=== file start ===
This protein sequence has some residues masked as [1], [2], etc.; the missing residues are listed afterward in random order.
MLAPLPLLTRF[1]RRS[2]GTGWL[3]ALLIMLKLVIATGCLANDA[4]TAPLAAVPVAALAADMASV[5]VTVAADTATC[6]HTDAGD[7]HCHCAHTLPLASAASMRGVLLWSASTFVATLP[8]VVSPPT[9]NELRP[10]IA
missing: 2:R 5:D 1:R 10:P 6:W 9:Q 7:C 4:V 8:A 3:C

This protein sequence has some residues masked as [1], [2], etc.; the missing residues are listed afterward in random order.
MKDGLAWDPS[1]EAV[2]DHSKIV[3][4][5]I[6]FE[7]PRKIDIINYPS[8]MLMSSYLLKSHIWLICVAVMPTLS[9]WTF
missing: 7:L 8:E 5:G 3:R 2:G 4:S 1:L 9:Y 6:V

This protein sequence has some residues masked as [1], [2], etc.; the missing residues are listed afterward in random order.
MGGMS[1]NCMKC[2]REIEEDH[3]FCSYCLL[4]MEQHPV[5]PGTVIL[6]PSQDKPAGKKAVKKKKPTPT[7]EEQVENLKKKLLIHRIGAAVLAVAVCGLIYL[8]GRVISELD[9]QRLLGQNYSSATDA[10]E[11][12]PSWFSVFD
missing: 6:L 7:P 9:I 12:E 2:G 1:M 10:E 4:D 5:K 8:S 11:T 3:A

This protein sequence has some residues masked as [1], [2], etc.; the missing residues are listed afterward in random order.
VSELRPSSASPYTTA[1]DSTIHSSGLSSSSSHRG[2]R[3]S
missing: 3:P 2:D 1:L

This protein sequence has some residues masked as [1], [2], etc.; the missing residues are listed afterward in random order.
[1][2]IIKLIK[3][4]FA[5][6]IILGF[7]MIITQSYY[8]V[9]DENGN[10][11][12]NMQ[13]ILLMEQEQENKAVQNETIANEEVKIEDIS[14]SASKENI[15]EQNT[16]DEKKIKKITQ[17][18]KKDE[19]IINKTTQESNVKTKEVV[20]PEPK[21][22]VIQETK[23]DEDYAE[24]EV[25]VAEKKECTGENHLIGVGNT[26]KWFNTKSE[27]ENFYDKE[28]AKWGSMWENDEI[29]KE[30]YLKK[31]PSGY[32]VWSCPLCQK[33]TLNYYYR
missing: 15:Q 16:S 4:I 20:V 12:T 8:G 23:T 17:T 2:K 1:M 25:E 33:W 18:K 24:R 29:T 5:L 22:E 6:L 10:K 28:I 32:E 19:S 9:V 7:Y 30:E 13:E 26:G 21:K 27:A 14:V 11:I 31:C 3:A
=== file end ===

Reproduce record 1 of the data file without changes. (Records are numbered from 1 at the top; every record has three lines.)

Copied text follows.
This protein sequence has some residues masked as [1], [2], etc.; the missing residues are listed afterward in random order.
MLAPLPLLTRF[1]RRS[2]GTGWL[3]ALLIMLKLVIATGCLANDA[4]TAPLAAVPVAALAADMASV[5]VTVAADTATC[6]HTDAGD[7]HCHCAHTLPLASAASMRGVLLWSASTFVATLP[8]VVSPPT[9]NELRP[10]IA
missing: 2:R 5:D 1:R 10:P 6:W 9:Q 7:C 4:V 8:A 3:C